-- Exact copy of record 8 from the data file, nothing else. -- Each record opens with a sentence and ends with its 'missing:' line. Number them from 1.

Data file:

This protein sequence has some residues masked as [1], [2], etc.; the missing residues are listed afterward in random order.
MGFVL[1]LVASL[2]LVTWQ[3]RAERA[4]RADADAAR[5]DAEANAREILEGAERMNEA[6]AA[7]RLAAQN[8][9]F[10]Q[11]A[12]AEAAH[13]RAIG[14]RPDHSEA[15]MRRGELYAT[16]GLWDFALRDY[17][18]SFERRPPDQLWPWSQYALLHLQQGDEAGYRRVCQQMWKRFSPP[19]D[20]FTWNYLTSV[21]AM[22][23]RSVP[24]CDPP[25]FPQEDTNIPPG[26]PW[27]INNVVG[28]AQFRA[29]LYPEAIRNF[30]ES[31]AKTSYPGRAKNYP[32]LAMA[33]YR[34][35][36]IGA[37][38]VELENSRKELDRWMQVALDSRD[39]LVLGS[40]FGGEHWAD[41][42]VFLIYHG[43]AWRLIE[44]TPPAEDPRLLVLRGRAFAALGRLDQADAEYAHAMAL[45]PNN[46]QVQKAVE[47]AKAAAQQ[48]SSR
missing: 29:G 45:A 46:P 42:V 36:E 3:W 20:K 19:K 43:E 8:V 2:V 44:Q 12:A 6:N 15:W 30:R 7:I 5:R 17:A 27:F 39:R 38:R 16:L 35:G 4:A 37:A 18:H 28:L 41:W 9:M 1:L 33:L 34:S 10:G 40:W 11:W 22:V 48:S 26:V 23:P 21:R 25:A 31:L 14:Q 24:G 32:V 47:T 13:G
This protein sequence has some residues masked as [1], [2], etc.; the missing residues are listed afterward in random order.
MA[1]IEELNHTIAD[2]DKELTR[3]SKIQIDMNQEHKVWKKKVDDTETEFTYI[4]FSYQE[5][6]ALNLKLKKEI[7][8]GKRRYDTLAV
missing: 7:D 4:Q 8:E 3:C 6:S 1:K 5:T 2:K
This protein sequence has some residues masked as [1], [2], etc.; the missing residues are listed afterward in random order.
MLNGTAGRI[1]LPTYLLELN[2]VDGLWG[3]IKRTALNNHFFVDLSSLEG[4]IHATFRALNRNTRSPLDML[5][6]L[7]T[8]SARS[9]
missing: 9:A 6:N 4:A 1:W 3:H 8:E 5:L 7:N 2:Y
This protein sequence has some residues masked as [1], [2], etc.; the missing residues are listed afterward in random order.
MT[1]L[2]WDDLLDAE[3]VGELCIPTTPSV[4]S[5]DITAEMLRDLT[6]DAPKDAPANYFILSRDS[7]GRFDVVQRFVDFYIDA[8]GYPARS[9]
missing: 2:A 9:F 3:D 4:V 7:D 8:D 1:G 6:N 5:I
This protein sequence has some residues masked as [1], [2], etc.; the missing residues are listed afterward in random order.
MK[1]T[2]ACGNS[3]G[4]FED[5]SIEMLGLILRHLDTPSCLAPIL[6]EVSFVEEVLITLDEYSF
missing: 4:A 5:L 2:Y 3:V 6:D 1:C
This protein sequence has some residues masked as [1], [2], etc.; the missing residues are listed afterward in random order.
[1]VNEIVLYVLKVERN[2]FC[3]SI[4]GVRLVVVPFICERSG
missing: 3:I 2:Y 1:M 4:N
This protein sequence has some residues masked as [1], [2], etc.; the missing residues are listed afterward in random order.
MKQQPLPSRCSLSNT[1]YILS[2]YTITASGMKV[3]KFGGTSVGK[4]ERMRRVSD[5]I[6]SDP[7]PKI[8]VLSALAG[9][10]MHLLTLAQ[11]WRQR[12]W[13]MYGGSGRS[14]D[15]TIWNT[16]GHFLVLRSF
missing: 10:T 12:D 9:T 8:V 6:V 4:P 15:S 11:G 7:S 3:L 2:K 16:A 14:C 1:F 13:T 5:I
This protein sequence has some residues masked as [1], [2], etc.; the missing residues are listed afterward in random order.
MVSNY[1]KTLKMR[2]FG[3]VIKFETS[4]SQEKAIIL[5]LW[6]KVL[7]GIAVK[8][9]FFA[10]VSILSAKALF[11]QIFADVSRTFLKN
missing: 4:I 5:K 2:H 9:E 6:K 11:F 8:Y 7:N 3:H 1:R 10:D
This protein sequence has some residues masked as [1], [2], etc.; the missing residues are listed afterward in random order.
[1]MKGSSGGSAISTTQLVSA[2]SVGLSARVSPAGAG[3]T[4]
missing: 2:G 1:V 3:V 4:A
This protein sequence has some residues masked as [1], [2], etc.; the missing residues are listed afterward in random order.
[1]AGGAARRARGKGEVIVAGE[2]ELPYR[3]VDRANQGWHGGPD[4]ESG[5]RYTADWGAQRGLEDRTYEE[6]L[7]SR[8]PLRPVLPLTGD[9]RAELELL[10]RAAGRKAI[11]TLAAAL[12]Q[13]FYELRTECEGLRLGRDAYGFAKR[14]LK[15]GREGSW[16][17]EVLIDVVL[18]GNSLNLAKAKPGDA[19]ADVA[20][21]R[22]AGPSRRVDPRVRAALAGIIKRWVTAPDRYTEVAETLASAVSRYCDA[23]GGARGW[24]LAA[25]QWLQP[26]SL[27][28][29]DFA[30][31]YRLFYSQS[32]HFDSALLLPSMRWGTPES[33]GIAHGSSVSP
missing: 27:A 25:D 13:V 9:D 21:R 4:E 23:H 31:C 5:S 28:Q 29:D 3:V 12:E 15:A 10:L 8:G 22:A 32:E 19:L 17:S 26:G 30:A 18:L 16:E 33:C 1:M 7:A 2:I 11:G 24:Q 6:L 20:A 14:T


This protein sequence has some residues masked as [1], [2], etc.; the missing residues are listed afterward in random order.
MVSNY[1]KTLKMR[2]FG[3]VIKFETS[4]SQEKAIIL[5]LW[6]KVL[7]GIAVK[8][9]FFA[10]VSILSAKALF[11]QIFADVSRTFLKN
missing: 4:I 5:K 2:H 9:E 6:K 11:F 8:Y 7:N 3:H 1:R 10:D